In it, but not of it. TPM DC

Yesterday, Congressional Democrats denied President Obama, at least for now, the funds he needs to close down the detention center at Guantanamo Bay, Cuba. They were responding in part to scare tactics from Republicans, who have been insisting for months that Obama's plan will bring terrorists to American cities. But they were also upset that Obama hadn't used his bully pulpit to counter those charges. Today, Obama did just that:

Some have derided our federal courts as incapable of handling the trials of terrorists. They are wrong. Our courts and juries of our citizens are tough enough to convict terrorists, and the record makes that clear. Ramzi Yousef tried to blow up the World Trade Center - he was convicted in our courts, and is serving a life sentence in U.S. prison. Zaccarias Moussaoui has been identified as the 20th 9/11 hijacker - he was convicted in our courts, and he too is serving a life sentence in prison. If we can try those terrorists in our courts and hold them in our prisons, then we can do the same with detainees from Guantanamo.

For more on this point, read this primer written by the National Security Network. And as Ken Gude of the Center for American Progress told me yesterday, Obama can still take near-term steps to begin closing the facility, and then return to Congress for funding in July, when his task force completes its comprehensive report on everything that policy will entail.

Yesterday morning President Obama met with representatives of several human rights and civil liberties groups in the White House's cabinet room. Joining him were his chief of staff Rahm Emanuel, senior adviser David Axelrod, as well as Attorney General Eric Holder. They sat down with representatives of the ACLU, the Center for Constitutional Rights, and Human Rights Watch, among others.

Last night on MSNBC, Rachel Maddow reported that one of the attendees warned the President he was letting George Bush's policies become his own--and that Obama was not pleased by that characterization.

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Barack Obama's speech touches on just about every controversial Constitutional issue in the news, but it's also peppered with reminders that he's not the same as George W. Bush.

As Senator McCain once said, torture "serves as a great propaganda tool for those who recruit people to fight against us." And even under President Bush, there was recognition among members of his Administration - including a Secretary of State, other senior officials, and many in the military and intelligence community - that those who argued for these tactics were on the wrong side of the debate, and the wrong side of history. We must leave these methods where they belong - in the past. They are not who we are. They are not America.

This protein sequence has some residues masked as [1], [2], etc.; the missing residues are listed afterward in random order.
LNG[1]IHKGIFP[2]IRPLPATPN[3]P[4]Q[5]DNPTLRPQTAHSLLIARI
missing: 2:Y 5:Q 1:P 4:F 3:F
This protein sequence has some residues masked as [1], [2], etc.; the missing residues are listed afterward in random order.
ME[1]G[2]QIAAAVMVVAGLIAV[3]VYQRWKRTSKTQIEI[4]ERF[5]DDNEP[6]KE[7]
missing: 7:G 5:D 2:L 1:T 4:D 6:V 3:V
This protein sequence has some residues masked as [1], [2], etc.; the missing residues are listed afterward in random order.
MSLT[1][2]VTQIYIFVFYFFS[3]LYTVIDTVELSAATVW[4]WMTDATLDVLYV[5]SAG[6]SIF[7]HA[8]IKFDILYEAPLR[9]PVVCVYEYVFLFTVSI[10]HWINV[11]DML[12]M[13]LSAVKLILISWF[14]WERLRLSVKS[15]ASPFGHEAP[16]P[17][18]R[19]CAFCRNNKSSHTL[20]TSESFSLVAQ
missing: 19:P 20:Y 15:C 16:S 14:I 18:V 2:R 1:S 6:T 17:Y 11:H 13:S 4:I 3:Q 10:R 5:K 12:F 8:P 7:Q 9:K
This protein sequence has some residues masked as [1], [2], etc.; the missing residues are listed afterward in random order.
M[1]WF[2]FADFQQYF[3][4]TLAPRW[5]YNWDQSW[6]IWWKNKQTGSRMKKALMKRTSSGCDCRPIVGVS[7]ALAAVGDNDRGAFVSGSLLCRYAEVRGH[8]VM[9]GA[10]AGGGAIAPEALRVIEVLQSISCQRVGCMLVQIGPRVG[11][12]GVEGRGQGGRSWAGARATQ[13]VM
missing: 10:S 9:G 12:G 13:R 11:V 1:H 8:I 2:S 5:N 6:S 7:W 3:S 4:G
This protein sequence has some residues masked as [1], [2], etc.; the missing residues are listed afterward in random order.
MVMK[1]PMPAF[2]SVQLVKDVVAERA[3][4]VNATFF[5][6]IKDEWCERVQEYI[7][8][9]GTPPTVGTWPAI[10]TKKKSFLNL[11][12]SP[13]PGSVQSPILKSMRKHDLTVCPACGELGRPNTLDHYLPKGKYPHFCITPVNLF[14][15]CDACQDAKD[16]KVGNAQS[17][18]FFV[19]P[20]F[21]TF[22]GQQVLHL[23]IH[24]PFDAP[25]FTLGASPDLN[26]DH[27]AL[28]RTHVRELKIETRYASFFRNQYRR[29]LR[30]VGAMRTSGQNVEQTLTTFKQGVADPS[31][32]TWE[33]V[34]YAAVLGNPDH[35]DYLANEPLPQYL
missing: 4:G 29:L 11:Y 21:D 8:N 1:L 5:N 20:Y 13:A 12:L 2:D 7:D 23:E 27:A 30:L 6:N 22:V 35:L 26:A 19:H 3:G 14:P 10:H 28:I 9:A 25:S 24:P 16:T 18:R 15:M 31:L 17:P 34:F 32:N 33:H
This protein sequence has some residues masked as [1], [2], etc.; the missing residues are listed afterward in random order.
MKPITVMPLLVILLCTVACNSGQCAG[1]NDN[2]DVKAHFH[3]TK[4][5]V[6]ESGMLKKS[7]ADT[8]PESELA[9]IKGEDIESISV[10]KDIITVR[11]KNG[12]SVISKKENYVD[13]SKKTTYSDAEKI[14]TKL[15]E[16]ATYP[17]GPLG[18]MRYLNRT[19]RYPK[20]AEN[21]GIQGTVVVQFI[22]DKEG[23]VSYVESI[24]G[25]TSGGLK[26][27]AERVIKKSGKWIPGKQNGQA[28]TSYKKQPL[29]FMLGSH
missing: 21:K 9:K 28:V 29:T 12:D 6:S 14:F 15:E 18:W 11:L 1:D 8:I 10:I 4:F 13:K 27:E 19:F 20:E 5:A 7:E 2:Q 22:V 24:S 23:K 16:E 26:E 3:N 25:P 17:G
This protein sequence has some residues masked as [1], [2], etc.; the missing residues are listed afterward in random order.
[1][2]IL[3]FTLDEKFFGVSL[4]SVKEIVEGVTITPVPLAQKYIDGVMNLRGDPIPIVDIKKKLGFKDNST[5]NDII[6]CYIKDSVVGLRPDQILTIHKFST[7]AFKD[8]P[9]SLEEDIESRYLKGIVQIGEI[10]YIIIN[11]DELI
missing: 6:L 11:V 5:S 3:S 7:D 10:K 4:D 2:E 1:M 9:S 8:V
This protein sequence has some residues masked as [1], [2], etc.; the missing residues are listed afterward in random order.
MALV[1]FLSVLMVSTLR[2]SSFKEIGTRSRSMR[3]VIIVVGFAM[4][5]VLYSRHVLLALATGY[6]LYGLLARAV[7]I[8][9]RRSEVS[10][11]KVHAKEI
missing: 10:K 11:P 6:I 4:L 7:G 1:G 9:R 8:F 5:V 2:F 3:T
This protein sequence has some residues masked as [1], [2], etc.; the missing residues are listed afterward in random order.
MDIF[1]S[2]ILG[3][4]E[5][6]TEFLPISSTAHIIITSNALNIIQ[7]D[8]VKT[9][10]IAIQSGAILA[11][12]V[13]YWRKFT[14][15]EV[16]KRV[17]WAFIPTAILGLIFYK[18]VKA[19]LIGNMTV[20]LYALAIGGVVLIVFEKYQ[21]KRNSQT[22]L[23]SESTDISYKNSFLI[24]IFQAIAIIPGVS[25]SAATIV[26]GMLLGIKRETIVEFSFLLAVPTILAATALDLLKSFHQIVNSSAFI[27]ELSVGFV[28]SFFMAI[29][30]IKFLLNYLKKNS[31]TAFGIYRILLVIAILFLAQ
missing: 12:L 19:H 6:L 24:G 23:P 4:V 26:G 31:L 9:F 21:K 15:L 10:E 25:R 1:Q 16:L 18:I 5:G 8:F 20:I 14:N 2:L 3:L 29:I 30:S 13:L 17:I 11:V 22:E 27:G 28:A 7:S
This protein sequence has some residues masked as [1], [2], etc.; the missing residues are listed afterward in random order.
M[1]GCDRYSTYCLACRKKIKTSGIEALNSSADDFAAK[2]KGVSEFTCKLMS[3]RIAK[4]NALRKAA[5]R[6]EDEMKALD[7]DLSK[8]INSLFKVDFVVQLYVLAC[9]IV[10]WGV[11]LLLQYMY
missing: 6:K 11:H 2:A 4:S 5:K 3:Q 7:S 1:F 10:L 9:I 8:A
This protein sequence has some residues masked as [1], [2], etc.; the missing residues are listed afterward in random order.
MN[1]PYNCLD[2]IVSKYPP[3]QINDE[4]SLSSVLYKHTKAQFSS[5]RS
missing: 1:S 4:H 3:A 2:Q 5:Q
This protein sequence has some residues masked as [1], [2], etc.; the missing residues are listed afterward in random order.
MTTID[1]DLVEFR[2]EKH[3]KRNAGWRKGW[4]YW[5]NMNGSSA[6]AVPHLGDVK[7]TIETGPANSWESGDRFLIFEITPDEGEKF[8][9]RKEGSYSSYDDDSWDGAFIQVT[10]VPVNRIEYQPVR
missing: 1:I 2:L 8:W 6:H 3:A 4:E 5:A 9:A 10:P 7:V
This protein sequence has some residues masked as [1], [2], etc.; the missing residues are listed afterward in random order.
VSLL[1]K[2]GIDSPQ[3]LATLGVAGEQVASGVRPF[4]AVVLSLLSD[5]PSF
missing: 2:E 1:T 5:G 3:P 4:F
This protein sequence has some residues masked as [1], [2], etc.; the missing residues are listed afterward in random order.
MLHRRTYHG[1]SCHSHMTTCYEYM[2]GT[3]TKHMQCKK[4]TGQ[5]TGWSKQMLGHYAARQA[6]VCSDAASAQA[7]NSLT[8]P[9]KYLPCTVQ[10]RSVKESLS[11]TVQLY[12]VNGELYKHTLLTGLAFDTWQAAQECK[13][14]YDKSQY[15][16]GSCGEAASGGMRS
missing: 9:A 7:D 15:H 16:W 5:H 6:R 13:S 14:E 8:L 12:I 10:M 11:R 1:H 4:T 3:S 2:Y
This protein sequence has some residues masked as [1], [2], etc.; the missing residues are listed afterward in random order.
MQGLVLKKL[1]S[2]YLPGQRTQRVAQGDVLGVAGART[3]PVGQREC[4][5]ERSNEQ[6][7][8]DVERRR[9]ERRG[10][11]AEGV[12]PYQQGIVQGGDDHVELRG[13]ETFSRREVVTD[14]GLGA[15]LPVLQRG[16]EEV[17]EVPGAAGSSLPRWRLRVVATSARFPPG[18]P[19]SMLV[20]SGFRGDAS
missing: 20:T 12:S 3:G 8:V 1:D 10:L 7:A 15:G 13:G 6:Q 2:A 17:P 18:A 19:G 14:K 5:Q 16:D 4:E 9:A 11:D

[T]he problem of what to do with Guantanamo detainees was not caused by my decision to close the facility; the problem exists because of the decision to open Guantanamo in the first place.

For just two examples.

The following is the prepared text of President Obama's speech today on national security. You can also watch the speech live.

These are extraordinary times for our country. We are confronting an historic economic crisis. We are fighting two wars. We face a range of challenges that will define the way that Americans will live in the 21st century. There is no shortage of work to be done, or responsibilities to bear.

And we have begun to make progress. Just this week, we have taken steps to protect American consumers and homeowners, and to reform our system of government contracting so that we better protect our people while spending our money more wisely. The engines of our economy are slowly beginning to turn, and we are working toward historic reform of health care and energy. I welcome the hard work that has been done by the Congress on these and other issues.

In the midst of all these challenges, however, my single most important responsibility as President is to keep the American people safe. That is the first thing that I think about when I wake up in the morning. It is the last thing that I think about when I go to sleep at night.